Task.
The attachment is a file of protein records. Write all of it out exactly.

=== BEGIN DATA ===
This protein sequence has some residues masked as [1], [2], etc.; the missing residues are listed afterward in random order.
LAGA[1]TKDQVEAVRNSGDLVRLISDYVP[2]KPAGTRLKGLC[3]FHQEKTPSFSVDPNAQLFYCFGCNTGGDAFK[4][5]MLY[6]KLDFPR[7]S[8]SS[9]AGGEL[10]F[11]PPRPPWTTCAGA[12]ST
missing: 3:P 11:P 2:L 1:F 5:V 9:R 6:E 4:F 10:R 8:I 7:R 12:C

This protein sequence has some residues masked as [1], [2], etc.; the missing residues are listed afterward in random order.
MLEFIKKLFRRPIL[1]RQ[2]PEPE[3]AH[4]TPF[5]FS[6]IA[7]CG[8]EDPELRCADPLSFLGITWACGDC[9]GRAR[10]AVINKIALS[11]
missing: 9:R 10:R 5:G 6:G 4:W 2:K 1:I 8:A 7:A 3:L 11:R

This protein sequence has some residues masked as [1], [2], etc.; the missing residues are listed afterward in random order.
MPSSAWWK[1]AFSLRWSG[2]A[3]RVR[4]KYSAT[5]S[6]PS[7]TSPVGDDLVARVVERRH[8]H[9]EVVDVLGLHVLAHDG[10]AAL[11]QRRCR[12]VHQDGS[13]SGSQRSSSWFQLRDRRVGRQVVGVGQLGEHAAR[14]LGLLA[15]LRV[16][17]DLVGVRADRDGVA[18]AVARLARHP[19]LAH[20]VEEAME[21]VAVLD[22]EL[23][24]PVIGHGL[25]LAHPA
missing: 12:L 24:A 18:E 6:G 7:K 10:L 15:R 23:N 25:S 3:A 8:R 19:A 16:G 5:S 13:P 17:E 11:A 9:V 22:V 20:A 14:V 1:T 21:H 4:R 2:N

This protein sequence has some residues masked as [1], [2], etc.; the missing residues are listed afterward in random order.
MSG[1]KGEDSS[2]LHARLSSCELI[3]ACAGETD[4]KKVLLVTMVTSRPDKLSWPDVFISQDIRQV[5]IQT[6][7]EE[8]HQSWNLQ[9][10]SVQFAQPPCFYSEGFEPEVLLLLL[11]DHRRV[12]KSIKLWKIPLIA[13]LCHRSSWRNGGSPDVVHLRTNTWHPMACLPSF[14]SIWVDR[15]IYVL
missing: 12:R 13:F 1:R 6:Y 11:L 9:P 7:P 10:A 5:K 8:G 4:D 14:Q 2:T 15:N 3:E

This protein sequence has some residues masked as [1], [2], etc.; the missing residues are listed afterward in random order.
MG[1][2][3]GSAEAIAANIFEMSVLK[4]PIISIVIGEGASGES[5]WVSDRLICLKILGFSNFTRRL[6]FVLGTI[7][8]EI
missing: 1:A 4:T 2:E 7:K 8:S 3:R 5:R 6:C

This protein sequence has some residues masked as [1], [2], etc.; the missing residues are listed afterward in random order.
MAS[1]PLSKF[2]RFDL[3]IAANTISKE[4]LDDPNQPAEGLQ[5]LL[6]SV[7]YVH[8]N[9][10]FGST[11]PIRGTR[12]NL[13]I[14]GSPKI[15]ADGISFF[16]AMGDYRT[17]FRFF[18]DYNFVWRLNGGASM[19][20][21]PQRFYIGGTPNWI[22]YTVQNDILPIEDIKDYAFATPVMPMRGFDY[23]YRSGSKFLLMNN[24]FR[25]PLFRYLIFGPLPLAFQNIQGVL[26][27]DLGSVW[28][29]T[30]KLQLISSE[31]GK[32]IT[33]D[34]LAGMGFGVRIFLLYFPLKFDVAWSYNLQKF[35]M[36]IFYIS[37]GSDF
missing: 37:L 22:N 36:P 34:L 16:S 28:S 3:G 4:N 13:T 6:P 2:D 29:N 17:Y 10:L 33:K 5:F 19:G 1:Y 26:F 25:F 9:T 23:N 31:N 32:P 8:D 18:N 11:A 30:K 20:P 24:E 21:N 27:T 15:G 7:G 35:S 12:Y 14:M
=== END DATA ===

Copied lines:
This protein sequence has some residues masked as [1], [2], etc.; the missing residues are listed afterward in random order.
LAGA[1]TKDQVEAVRNSGDLVRLISDYVP[2]KPAGTRLKGLC[3]FHQEKTPSFSVDPNAQLFYCFGCNTGGDAFK[4][5]MLY[6]KLDFPR[7]S[8]SS[9]AGGEL[10]F[11]PPRPPWTTCAGA[12]ST
missing: 3:P 11:P 2:L 1:F 5:V 9:R 6:E 4:F 10:R 8:I 7:R 12:C

This protein sequence has some residues masked as [1], [2], etc.; the missing residues are listed afterward in random order.
MLEFIKKLFRRPIL[1]RQ[2]PEPE[3]AH[4]TPF[5]FS[6]IA[7]CG[8]EDPELRCADPLSFLGITWACGDC[9]GRAR[10]AVINKIALS[11]
missing: 9:R 10:R 5:G 6:G 4:W 2:K 1:I 8:A 7:A 3:L 11:R

This protein sequence has some residues masked as [1], [2], etc.; the missing residues are listed afterward in random order.
MPSSAWWK[1]AFSLRWSG[2]A[3]RVR[4]KYSAT[5]S[6]PS[7]TSPVGDDLVARVVERRH[8]H[9]EVVDVLGLHVLAHDG[10]AAL[11]QRRCR[12]VHQDGS[13]SGSQRSSSWFQLRDRRVGRQVVGVGQLGEHAAR[14]LGLLA[15]LRV[16][17]DLVGVRADRDGVA[18]AVARLARHP[19]LAH[20]VEEAME[21]VAVLD[22]EL[23][24]PVIGHGL[25]LAHPA
missing: 12:L 24:A 18:E 6:G 7:K 10:L 15:R 23:N 25:S 3:A 8:R 19:A 16:G 5:S 13:P 17:E 11:A 9:V 22:V 20:A 14:V 1:T 21:H 4:R 2:N

This protein sequence has some residues masked as [1], [2], etc.; the missing residues are listed afterward in random order.
MSG[1]KGEDSS[2]LHARLSSCELI[3]ACAGETD[4]KKVLLVTMVTSRPDKLSWPDVFISQDIRQV[5]IQT[6][7]EE[8]HQSWNLQ[9][10]SVQFAQPPCFYSEGFEPEVLLLLL[11]DHRRV[12]KSIKLWKIPLIA[13]LCHRSSWRNGGSPDVVHLRTNTWHPMACLPSF[14]SIWVDR[15]IYVL
missing: 12:R 13:F 1:R 6:Y 11:L 9:P 7:P 10:A 5:K 8:G 4:D 14:Q 2:T 15:N 3:E

This protein sequence has some residues masked as [1], [2], etc.; the missing residues are listed afterward in random order.
MG[1][2][3]GSAEAIAANIFEMSVLK[4]PIISIVIGEGASGES[5]WVSDRLICLKILGFSNFTRRL[6]FVLGTI[7][8]EI
missing: 1:A 4:T 2:E 7:K 8:S 3:R 5:R 6:C

This protein sequence has some residues masked as [1], [2], etc.; the missing residues are listed afterward in random order.
MAS[1]PLSKF[2]RFDL[3]IAANTISKE[4]LDDPNQPAEGLQ[5]LL[6]SV[7]YVH[8]N[9][10]FGST[11]PIRGTR[12]NL[13]I[14]GSPKI[15]ADGISFF[16]AMGDYRT[17]FRFF[18]DYNFVWRLNGGASM[19][20][21]PQRFYIGGTPNWI[22]YTVQNDILPIEDIKDYAFATPVMPMRGFDY[23]YRSGSKFLLMNN[24]FR[25]PLFRYLIFGPLPLAFQNIQGVL[26][27]DLGSVW[28][29]T[30]KLQLISSE[31]GK[32]IT[33]D[34]LAGMGFGVRIFLLYFPLKFDVAWSYNLQKF[35]M[36]IFYIS[37]GSDF
missing: 37:L 22:N 36:P 34:L 16:S 28:S 3:G 4:N 13:T 6:P 2:D 29:N 17:Y 10:L 33:K 5:F 19:G 1:Y 26:F 25:F 9:T 23:N 31:N 32:P 8:D 18:N 11:A 30:K 20:P 24:E 21:N 27:T 15:G 7:G 35:S 12:Y 14:M